Construction projects can quickly come to a halt when construction disputes arise between parties involved – these may involve time disputes, payment disputes and safety disputes.
Negotiation is usually the fastest and least costly way of resolving disputes, however if that fails arbitration or legal proceedings may be necessary. Each option offers different advantages and disadvantages.
Alternative Dispute Resolution (ADR)
Alternative Dispute Resolution (ADR) is a process which enables parties to resolve disputes outside the courtroom and can save both time, expense, and any unpleasant feelings associated with litigation.
There are various forms of ADR available today, such as mediation, arbitration and expert determination. Mediation often serves as the initial step in ADR as it provides parties an informal setting in which to discuss their disputes with an impartial mediator – it helps reduce tensions while improving communications, clarify issues and find mutually acceptable resolutions.
Arbitration is a more formal method that involves both parties agreeing to have their dispute decided by an impartial third party, called an arbitrator. Arbitration may be faster and cheaper than court proceedings while still offering some level of protection; typically though, parties decide if ADR should be utilized themselves although in certain instances this decision can be mandated through contract clauses or court orders.
Mediation offers an alternative to litigation that typically can take months or years, as well as cost significantly less than court. Large construction cases may need to be resolved through traditional arbitration with one arbitrator acting alone.
Mediation is an informal problem-solving process designed to encourage parties to negotiate from their interests rather than positions, helping all participants understand the underlying concerns that led to their dispute and lead to improved relationships as well as more comprehensive solutions.
Scope, variation and instruction disputes: When changes to scope occur and who pays additional costs are unresolved. Time disputes: There can also be disputes related to project scheduling – from ordering tasks to the duration of specific activities – while design disputes include disagreements over design philosophies as well as disagreements regarding designer responsibilities or errors that lead to disagreements over designs themselves. Usually mediation sessions take place privately so as to protect confidential information or trade secrets from being made public.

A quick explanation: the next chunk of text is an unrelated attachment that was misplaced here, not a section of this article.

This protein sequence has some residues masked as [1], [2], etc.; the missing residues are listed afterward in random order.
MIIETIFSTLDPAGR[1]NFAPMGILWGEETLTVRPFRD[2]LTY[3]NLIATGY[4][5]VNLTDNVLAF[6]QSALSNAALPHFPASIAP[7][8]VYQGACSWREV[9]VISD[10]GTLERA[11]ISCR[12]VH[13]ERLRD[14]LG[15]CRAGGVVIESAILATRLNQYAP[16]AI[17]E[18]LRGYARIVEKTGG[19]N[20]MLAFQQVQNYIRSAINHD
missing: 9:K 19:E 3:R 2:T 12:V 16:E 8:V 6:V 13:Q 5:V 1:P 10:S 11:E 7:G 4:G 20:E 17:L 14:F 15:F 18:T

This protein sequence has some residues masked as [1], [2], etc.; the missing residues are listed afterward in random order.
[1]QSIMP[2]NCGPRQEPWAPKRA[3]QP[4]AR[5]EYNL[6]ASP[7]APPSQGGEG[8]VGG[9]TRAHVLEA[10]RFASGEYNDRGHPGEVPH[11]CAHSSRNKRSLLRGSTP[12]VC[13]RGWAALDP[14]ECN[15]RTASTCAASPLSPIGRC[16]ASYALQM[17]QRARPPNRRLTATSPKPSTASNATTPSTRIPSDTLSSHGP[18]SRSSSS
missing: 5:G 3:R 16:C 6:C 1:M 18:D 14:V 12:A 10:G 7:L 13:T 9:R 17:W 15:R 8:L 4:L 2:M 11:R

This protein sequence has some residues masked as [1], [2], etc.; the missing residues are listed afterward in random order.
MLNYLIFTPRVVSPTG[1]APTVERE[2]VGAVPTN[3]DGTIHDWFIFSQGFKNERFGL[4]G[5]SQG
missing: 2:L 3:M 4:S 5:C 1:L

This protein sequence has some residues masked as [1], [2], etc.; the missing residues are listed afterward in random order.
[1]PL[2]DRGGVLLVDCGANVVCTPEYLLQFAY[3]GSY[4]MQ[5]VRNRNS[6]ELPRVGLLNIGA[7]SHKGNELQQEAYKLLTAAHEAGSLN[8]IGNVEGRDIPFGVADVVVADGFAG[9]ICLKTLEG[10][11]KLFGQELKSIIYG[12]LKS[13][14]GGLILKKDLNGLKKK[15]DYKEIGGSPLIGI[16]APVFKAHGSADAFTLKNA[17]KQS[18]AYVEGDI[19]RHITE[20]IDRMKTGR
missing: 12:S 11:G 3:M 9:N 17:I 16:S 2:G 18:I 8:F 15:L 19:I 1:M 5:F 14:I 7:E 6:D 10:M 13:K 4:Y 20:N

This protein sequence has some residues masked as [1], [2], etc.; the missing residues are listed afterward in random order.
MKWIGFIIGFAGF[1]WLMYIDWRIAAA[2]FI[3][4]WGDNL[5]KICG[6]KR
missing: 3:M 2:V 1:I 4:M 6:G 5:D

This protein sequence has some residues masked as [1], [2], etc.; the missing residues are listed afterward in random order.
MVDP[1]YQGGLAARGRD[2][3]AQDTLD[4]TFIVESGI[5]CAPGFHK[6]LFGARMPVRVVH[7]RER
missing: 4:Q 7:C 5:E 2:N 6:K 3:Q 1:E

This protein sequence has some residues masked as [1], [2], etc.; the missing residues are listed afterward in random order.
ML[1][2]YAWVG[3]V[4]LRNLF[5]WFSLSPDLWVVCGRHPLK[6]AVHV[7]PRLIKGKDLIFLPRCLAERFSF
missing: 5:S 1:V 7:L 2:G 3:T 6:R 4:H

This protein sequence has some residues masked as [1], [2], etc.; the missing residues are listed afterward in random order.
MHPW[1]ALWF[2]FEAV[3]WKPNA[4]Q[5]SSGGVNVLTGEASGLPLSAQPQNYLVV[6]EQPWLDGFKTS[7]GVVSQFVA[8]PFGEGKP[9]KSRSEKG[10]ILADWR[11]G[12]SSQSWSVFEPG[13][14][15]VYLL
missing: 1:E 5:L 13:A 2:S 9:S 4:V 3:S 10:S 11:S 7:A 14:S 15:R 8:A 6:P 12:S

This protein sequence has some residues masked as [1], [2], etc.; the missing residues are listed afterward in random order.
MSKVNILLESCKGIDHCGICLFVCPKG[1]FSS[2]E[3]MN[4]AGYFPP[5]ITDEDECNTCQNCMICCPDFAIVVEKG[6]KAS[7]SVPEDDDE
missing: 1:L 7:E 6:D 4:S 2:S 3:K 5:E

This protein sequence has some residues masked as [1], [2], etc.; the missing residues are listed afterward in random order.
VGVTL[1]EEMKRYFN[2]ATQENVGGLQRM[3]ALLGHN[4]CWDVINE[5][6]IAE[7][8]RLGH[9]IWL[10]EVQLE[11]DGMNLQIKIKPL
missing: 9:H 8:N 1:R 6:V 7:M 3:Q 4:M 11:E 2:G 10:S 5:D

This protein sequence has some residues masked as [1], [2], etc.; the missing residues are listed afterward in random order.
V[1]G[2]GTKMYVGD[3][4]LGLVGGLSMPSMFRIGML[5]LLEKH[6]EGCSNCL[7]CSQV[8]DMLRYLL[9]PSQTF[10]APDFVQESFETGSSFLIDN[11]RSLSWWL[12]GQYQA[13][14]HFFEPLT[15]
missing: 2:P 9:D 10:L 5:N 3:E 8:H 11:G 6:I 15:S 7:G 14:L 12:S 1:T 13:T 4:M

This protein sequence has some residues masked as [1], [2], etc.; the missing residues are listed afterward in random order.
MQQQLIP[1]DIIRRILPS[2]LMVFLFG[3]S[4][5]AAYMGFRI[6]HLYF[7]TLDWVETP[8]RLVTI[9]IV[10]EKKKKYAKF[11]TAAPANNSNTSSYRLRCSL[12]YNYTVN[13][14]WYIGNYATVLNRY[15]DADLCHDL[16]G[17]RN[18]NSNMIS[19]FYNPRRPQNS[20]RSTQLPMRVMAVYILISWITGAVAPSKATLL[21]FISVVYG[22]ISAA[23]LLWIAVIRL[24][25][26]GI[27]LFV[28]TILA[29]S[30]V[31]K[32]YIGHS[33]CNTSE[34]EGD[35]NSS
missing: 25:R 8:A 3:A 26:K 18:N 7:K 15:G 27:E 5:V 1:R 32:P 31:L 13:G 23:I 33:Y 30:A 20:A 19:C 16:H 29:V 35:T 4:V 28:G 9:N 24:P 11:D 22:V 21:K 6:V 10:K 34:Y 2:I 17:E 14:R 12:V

Arbitration can be an efficient alternative to litigation when disputes involve time constraints. It requires less expensive paperwork for both sides and a hearing where both can present evidence directly in front of an arbitrator who then makes his or her decision.
Arbitration’s main advantage lies in its confidentiality; parties can discuss sensitive material without fear that it will become public knowledge. Furthermore, arbitration helps parties save money by limiting discovery – this involves exchanging information and witnesses before presenting their case before an arbitrator. Though arbitration can help resolve construction disputes quickly and efficiently, it may not always be suitable. Misinterpretations issues, differing site conditions or poorly written contracts often need alternative dispute resolution approaches instead.
Conflict is costly and disruptive to projects; it can halt their progress and diminish quality. But with proper communication, compromise, and the incorporation of dispute resolution methods into contracts, disputes can often be avoided or resolved quickly and efficiently.
Negotiation is the go-to method of dispute resolution in construction, providing both parties an opportunity to discuss an issue and attempt to come to an agreement without binding agreements or legally binders such as arbitration or litigation becoming necessary. Negotiations also helps maintain positive relationships among project participants while keeping costs and timelines down.
Assume, for instance, an owner has an issue with their contractor regarding improper installation of countertops. He or she could opt to utilize expert determination with a medical construction specialist as this will give a binding ruling regarding financial responsibility – though for maximum success of mediation it would be prudent to choose an experienced mediator with knowledge of construction industry intricacies.